2:07:42 PM                                                                                                                    
MR.  FRALEY  highlighted   that  ConocoPhillips  will  experience                                                               
additional impacts, such  as the 10 percent tie credit.   The tie                                                               
credit  will  be  reduced  for  the  first  five  to  six  years.                                                               
Furthermore,  any   progressivity  would  create   an  additional                                                               
impact.   For simplicity, the  aforementioned wasn't  included in                                                               
the example.                                                                                                                    
MR.  HURLEY explained  that [AS  43.56.165(e)(18)] is  already in                                                               
law to address maintenance.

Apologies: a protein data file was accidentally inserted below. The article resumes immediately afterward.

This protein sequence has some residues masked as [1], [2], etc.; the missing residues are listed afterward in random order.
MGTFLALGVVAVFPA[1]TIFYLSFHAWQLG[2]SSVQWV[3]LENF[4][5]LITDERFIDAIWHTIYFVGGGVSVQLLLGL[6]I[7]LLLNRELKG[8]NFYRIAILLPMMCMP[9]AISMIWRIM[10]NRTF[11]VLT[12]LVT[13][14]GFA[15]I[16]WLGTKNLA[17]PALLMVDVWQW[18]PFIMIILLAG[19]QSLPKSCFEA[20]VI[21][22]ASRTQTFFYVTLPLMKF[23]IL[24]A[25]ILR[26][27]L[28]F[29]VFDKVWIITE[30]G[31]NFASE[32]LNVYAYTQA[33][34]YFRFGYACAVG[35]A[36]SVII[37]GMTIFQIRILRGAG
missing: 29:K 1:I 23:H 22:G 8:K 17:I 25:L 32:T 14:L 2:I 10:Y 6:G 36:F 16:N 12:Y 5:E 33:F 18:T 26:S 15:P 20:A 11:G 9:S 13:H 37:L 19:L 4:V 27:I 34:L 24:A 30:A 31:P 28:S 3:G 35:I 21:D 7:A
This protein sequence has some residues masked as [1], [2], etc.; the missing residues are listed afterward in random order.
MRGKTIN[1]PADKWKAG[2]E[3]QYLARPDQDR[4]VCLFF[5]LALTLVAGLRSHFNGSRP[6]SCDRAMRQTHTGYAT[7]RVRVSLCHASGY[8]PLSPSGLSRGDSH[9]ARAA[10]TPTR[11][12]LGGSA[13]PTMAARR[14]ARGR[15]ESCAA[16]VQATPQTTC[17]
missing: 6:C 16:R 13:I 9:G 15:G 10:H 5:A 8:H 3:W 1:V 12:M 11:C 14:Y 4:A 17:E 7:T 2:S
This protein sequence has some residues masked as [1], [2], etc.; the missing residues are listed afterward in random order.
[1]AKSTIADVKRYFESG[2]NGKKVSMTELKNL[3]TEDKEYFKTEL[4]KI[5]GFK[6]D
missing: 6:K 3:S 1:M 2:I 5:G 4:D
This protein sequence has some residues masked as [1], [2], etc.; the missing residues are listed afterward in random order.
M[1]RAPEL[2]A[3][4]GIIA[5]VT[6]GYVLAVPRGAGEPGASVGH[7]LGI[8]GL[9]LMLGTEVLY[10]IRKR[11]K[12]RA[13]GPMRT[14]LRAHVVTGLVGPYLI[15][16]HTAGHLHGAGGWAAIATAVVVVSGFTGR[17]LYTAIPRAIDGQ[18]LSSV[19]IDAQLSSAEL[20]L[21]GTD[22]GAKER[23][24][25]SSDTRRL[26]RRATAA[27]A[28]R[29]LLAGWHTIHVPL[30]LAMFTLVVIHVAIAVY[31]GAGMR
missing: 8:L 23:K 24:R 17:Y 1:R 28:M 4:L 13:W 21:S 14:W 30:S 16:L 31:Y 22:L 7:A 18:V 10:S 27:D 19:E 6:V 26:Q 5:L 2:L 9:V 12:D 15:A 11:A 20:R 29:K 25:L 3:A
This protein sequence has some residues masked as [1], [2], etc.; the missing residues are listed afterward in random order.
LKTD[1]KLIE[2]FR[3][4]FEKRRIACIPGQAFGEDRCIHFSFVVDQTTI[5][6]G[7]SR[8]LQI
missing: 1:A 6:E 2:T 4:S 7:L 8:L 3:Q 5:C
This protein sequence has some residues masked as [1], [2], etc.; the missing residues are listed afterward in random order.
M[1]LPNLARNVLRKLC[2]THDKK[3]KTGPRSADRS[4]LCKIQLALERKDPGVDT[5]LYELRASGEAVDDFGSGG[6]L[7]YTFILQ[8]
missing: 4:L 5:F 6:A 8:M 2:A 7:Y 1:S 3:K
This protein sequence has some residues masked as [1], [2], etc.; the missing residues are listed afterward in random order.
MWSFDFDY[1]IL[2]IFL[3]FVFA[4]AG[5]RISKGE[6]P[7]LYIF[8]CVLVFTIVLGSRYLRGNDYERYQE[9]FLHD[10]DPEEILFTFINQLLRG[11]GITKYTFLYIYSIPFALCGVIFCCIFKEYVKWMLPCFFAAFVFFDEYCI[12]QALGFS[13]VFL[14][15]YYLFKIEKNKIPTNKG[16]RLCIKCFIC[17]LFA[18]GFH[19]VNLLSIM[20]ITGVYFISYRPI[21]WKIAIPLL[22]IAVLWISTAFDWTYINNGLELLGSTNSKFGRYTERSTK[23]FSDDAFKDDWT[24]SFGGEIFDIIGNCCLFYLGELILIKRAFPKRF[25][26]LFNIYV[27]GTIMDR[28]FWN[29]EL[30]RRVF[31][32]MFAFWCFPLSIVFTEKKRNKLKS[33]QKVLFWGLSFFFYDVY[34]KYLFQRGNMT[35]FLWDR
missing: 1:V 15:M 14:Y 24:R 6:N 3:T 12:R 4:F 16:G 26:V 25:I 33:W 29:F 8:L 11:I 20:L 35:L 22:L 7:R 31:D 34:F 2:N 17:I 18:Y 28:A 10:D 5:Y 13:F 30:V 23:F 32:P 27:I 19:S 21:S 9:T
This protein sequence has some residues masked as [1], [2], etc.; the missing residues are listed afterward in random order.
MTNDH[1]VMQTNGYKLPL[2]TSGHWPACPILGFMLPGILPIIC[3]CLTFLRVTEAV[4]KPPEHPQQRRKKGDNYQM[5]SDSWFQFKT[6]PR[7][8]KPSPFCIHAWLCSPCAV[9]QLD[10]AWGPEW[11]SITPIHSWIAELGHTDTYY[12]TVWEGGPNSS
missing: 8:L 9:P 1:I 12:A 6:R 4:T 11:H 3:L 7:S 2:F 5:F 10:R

2:08:31 PM                                                                                                                    
REPRESENTATIVE ROSES  inquired as to  the percentage of  costs in                                                               
the  first  part of  the  formula  that  would be  attributed  to                                                               
2:08:52 PM                                                                                                                    
MR. HURLEY  said it would  depend on the  field.  For  example, a                                                               
field such as Prudhoe Bay that  started in the 1970s would have a                                                               
more   significant  portion   of  maintenance   costs  versus   a                                                               
relatively  new field  such as  Alpine.   He  clarified that  the                                                               
numbers utilized in the example  are an average number across all                                                               
of ConocoPhillips' fields.                                                                                                      
2:09:31 PM                                                                                                                    
REPRESENTATIVE ROSES  inquired as to  the overall costs  that are                                                               
attributable to maintenance.                                                                                                    
MR. HURLEY  said that he  doesn't know.   In further  response to